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Lethal Injection

Alabama Death-Row Inmate Challenges Untested Lethal Injection

Alabama's new, untested execution method has drawn a challenge from a death-row inmate who says the three-drug lethal injection will cause an excruciating death. The state hasn't put anyone to death for more than a year after it ran out of the chemical it used for executions. In September, Alabama unveiled a new protocol that includes a drug that was used in several flawed lethal injections in other states — then asked a court to schedule executions for nine condemned men.

One of those inmates, Christopher Lee Price, filed a federal lawsuit on Wednesday saying the new protocol amounts to "cruel and unusual punishment" in violation of the U.S. Constitution. Price, who was convicted in the 1991 stabbing death of a minister, contends that the sedative midazolam will not stop him from feeling pain from the other two drugs, a paralytic called rocuronium bromide and the heart-stopping postassium chloride.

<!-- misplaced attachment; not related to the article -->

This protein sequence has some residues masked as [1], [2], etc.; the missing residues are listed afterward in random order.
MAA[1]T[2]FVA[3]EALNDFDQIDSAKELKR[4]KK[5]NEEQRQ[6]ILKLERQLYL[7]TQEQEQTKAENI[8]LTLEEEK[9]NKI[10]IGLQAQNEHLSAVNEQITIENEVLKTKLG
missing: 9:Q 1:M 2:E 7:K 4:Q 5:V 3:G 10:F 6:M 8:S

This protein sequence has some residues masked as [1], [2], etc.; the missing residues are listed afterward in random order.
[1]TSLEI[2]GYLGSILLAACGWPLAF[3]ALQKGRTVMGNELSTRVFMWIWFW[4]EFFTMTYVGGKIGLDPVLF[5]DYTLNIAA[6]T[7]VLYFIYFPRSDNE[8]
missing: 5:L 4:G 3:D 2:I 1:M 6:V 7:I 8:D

"Potassium chloride is a uniquely painful drug," said Price's lawyer, Aaron Katz. He contends that the paralytic masks a prisoner's suffering. Katz is also filing papers to ask a state court to hold off on setting execution dates until Price's federal challenge is resolved. Another death-row inmate, Tommy Arthur, is challenging the new protocol in a different federal court.

Midazolam has been used in the troubled executions of three inmates this year: Joseph Wood, who gasped and took two hours to die in Arizona; Clayton Lockett, who regained consciousness and writhed in pain in Oklahoma; and Dennis McGuire, who also appeared to gasp and took 25 minutes to die.

The Alabama attorney general's office had no immediate comment.

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IN-DEPTH

— Tracy Connor